Clearly, Robert Downey Jr. has not learned his lesson when it comes to bringing inanimate humanoid objects to life (see: Ultron). And in an ironic twist of studio fate, the actor will once again play puppeteer, though this time for Warner Bros. in its live-action version of the classic tale Pinocchio.
The adaptation has been in the works since 2012, with both Tim Burton and Ben Stiller loosely attached to direct at one time or another. Downey has been the single constant in the film's gestation, apparently helping craft the storyline as well as agreeing to play both Geppetto and the titular marionette. That said, news on the project remained quiet for two years, and with Downey committed to Marvel
for life, it almost seemed Warner Bros. had shelved it. Today, though, brings an update on the puppet's development.
The word comes from THR, which is reporting that Warner Bros. and Downey are indeed moving forward with Pinocchio and have enlisted Paul Thomas Anderson to pen another draft of the script (Michael Mitnick of The Giver penned the latest draft of the script). Anderson may also direct, which should please Downey, considering he was originally set to work with the director on Inherent Vice before his Avengers: Age of Ultron obligations prevented it.
Following the success of Disney's Cinderella - and its upcoming onslaught of other classic adaptations - Warner Bros. is most likely interested in fast-tracking the project to compete with the House of Mouse and capitalize on the full-proof animated fairy tale to live-action movie formula. Other major studios are also hopping on the bandwagon, including Universal, which will convert Hans Christiansen's The Little Mermaid to the big screen.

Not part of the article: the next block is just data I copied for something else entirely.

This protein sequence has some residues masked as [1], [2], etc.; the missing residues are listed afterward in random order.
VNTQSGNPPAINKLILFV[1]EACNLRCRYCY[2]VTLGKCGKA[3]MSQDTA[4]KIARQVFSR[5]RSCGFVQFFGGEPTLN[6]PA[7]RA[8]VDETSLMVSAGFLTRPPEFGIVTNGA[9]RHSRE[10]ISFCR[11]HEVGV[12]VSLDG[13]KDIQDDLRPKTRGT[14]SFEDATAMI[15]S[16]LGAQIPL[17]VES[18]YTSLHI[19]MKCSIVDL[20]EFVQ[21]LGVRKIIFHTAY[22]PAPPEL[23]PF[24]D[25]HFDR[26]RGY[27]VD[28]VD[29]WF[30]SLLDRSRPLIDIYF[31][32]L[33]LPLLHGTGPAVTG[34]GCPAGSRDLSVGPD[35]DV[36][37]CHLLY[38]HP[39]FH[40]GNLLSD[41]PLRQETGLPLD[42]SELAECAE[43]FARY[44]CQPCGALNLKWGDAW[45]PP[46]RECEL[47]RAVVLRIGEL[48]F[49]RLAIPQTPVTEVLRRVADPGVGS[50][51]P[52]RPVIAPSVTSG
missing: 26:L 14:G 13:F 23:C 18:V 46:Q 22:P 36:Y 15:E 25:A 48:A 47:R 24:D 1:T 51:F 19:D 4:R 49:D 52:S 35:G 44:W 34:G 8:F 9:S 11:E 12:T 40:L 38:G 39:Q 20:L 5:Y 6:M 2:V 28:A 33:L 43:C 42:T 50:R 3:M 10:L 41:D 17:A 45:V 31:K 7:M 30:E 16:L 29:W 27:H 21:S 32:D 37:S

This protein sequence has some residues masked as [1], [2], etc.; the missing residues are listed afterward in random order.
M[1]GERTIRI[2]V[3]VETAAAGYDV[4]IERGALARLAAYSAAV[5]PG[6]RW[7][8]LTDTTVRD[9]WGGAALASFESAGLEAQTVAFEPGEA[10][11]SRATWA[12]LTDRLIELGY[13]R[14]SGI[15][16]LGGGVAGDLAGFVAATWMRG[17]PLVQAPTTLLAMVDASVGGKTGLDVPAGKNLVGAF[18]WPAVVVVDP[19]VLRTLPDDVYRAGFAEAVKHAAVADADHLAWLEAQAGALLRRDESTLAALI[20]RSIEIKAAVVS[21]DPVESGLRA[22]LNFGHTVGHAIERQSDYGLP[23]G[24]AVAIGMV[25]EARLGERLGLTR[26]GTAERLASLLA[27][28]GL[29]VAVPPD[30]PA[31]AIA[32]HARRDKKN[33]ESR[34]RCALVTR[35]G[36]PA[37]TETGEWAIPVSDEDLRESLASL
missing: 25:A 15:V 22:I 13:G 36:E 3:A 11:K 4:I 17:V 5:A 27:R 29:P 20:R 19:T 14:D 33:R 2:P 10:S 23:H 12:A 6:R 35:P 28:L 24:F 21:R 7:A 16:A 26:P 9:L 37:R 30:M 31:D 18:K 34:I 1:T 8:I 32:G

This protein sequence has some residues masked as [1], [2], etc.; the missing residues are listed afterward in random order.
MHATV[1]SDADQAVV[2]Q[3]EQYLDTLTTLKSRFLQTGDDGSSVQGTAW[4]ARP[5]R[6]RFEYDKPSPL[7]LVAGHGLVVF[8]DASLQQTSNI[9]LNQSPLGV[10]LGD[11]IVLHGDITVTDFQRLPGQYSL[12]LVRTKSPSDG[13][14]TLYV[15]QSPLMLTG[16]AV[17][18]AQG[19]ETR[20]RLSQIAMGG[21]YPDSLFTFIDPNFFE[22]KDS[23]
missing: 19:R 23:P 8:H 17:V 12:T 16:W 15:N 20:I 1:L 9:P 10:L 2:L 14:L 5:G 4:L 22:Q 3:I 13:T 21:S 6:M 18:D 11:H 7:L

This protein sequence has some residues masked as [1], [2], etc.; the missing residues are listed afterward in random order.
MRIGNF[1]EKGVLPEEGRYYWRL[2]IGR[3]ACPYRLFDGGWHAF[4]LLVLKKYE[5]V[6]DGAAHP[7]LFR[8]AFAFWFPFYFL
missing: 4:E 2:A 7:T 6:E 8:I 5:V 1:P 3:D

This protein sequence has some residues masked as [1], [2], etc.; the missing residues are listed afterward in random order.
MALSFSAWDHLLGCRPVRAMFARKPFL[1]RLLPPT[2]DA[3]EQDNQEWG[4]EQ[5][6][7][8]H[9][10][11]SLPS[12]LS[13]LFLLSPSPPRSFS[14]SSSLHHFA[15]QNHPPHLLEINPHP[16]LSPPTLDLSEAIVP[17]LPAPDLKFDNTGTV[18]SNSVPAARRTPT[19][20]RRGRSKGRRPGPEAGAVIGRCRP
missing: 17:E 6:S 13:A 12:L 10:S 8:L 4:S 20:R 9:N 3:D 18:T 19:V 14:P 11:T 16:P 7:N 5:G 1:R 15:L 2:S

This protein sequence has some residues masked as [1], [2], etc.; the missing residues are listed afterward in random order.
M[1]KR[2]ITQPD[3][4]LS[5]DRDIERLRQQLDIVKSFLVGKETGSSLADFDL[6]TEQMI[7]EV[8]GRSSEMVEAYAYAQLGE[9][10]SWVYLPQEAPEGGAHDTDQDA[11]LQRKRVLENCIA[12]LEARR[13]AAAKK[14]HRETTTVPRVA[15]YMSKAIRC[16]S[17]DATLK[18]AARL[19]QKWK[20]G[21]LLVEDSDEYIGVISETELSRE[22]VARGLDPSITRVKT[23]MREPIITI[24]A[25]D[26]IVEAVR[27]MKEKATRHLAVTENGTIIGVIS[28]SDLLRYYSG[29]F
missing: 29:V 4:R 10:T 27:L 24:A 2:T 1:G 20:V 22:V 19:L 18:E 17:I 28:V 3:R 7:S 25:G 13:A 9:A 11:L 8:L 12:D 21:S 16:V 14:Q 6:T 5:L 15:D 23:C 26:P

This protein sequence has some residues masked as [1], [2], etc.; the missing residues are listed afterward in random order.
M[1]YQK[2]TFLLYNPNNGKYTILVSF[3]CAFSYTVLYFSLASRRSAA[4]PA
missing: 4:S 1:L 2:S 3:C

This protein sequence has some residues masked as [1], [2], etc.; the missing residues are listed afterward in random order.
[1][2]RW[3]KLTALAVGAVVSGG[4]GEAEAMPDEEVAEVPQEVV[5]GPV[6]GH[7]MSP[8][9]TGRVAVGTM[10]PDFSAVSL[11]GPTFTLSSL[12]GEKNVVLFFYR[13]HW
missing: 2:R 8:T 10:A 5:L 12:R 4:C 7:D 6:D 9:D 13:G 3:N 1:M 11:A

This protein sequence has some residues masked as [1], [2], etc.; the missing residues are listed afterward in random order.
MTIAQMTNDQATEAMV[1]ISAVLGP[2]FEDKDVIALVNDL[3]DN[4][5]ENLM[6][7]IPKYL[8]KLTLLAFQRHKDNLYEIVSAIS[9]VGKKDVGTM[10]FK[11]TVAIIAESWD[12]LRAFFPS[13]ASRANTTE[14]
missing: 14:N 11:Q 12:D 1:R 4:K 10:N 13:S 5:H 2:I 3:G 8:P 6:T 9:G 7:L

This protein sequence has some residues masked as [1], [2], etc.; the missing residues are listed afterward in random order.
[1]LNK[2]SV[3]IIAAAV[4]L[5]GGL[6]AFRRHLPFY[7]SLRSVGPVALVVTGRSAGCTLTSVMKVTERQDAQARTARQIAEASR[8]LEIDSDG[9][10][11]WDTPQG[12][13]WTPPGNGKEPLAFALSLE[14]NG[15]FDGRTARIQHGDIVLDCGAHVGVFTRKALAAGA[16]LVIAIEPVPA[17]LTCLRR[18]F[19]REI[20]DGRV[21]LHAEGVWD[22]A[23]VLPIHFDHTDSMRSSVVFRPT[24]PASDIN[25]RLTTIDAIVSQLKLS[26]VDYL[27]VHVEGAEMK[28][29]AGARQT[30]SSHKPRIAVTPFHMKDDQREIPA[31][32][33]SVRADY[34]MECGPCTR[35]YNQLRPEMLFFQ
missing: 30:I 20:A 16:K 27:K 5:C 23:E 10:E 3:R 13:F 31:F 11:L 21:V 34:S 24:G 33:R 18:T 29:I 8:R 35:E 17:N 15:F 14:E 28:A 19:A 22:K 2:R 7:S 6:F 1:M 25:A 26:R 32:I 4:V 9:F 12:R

Pinocchio has been a popular cinematic property for some time now. Guillermo del Toro was long attached to a stop-motion dark retelling of Carlo Collodi’s 19th century novel The Adventures of Pinocchio, and director Shawn Levy (Real Steel) originally made plans in 2011 for a prequel to the 'Pinocchio' story, titled The Three Misfortunes of Geppetto. But with del Toro committed to Pacific Rim 2 and no recent word on Levy's prequel, it would seem Disney's Pinocchio will be the only other puppet-turned-person adaptation to challenge Warner Bros. in the coming future.
That being said, WB's Pinocchio retelling may now have the advantage over Disney's, what with a potential director now working on the script. Anderson, whose other directorial efforts include Magnolia and the Oscar-winning There Will Be Blood, has never been one to go the conventional route with his filmmaking work (just watching a few minutes of The Master will tell you so much). In other words: as surprising as it is to learn that he's involved at all, if Anderson does decide to direct Pinocchio then it could definitely wind up being one fairy tale re-told worth checking out.
Pinocchio does not have a release date yet, but stay tuned for additional details about the film.